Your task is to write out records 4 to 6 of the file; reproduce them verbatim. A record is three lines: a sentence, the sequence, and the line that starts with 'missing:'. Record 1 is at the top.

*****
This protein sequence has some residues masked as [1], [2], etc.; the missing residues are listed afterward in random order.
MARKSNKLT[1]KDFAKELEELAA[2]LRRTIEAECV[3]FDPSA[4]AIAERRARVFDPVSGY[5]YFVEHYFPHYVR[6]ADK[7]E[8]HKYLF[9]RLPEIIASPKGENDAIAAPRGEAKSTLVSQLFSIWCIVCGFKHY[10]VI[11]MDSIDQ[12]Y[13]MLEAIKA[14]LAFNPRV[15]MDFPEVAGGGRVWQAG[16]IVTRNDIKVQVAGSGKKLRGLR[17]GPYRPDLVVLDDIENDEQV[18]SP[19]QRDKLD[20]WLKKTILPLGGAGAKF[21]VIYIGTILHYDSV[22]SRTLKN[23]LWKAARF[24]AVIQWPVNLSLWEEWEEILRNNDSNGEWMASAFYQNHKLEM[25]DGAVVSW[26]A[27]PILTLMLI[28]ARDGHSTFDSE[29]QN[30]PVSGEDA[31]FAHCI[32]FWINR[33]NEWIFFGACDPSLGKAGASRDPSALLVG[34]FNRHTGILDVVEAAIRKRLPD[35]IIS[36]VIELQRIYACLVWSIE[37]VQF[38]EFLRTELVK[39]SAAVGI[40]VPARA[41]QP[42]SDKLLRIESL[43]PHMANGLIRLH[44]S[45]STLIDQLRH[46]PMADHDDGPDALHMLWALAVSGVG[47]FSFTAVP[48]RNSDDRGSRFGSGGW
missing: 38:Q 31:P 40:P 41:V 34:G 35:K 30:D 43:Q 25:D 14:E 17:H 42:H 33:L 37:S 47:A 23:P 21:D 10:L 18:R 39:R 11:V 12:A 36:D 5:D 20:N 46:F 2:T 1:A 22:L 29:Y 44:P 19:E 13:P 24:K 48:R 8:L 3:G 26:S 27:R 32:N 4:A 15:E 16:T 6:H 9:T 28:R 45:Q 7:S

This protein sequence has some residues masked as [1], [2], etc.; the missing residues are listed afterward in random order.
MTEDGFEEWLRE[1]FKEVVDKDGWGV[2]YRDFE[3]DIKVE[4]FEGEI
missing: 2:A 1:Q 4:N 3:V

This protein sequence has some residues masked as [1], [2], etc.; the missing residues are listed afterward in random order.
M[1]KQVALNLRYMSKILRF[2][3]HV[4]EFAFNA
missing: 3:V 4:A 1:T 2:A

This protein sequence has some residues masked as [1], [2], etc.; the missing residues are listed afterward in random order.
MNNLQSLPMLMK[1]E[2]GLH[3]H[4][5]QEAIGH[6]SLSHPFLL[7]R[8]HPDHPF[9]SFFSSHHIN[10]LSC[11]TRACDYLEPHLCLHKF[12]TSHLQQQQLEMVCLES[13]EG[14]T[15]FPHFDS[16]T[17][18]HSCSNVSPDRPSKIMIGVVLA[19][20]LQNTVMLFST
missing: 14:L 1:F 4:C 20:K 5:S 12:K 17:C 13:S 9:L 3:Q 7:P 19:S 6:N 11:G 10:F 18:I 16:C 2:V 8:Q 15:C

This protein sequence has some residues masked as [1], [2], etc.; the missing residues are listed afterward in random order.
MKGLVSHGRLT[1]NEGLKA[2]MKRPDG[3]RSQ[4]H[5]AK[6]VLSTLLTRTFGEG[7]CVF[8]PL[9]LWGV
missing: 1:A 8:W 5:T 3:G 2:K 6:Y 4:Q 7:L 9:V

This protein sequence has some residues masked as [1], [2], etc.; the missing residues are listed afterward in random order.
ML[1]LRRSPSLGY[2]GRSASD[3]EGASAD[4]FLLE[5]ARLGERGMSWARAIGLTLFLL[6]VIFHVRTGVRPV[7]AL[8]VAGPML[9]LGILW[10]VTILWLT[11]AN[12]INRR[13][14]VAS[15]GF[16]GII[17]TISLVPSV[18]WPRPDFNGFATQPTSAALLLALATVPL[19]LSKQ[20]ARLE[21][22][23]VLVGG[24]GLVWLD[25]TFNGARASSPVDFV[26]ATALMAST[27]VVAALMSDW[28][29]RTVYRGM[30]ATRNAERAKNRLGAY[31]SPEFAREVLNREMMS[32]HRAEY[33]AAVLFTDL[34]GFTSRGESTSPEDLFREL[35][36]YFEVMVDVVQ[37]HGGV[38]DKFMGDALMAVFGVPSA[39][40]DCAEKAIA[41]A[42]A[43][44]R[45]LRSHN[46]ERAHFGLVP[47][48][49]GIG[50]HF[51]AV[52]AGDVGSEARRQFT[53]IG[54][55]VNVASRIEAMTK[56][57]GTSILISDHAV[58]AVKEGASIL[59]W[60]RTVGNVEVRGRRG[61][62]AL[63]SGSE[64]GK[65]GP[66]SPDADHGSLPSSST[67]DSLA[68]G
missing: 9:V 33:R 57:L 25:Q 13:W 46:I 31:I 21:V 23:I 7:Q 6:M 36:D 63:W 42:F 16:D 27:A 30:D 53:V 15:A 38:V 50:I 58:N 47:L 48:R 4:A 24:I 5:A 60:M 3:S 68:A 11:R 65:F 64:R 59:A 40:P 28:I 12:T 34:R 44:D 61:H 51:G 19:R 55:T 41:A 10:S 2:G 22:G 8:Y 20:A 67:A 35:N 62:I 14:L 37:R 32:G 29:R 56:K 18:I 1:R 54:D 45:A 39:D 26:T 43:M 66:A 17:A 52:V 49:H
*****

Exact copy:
This protein sequence has some residues masked as [1], [2], etc.; the missing residues are listed afterward in random order.
MNNLQSLPMLMK[1]E[2]GLH[3]H[4][5]QEAIGH[6]SLSHPFLL[7]R[8]HPDHPF[9]SFFSSHHIN[10]LSC[11]TRACDYLEPHLCLHKF[12]TSHLQQQQLEMVCLES[13]EG[14]T[15]FPHFDS[16]T[17][18]HSCSNVSPDRPSKIMIGVVLA[19][20]LQNTVMLFST
missing: 14:L 1:F 4:C 20:K 5:S 12:K 17:C 13:S 9:L 3:Q 7:P 19:S 6:N 11:G 10:F 18:I 16:C 2:V 8:Q 15:C

This protein sequence has some residues masked as [1], [2], etc.; the missing residues are listed afterward in random order.
MKGLVSHGRLT[1]NEGLKA[2]MKRPDG[3]RSQ[4]H[5]AK[6]VLSTLLTRTFGEG[7]CVF[8]PL[9]LWGV
missing: 1:A 8:W 5:T 3:G 2:K 6:Y 4:Q 7:L 9:V

This protein sequence has some residues masked as [1], [2], etc.; the missing residues are listed afterward in random order.
ML[1]LRRSPSLGY[2]GRSASD[3]EGASAD[4]FLLE[5]ARLGERGMSWARAIGLTLFLL[6]VIFHVRTGVRPV[7]AL[8]VAGPML[9]LGILW[10]VTILWLT[11]AN[12]INRR[13][14]VAS[15]GF[16]GII[17]TISLVPSV[18]WPRPDFNGFATQPTSAALLLALATVPL[19]LSKQ[20]ARLE[21][22][23]VLVGG[24]GLVWLD[25]TFNGARASSPVDFV[26]ATALMAST[27]VVAALMSDW[28][29]RTVYRGM[30]ATRNAERAKNRLGAY[31]SPEFAREVLNREMMS[32]HRAEY[33]AAVLFTDL[34]GFTSRGESTSPEDLFREL[35][36]YFEVMVDVVQ[37]HGGV[38]DKFMGDALMAVFGVPSA[39][40]DCAEKAIA[41]A[42]A[43][44]R[45]LRSHN[46]ERAHFGLVP[47][48][49]GIG[50]HF[51]AV[52]AGDVGSEARRQFT[53]IG[54][55]VNVASRIEAMTK[56][57]GTSILISDHAV[58]AVKEGASIL[59]W[60]RTVGNVEVRGRRG[61][62]AL[63]SGSE[64]GK[65]GP[66]SPDADHGSLPSSST[67]DSLA[68]G
missing: 9:V 33:R 57:L 25:Q 13:W 46:I 31:I 21:V 23:I 7:Q 6:M 36:D 63:W 42:F 16:D 27:A 30:D 53:V 15:A 38:V 50:I 58:N 47:L 48:R 4:A 24:I 5:A 60:M 3:S 68:A 11:R 65:F 64:R 59:A 40:P 28:I 12:T 34:R 44:D 61:H 51:G 19:R 55:T 41:A 10:S 2:G 22:G 8:Y 20:A 67:A 35:N 62:I 14:L 37:R 32:G 29:R 56:K 18:I 1:R 54:D 45:A 39:D 26:T 43:M 66:A 17:A 52:V 49:H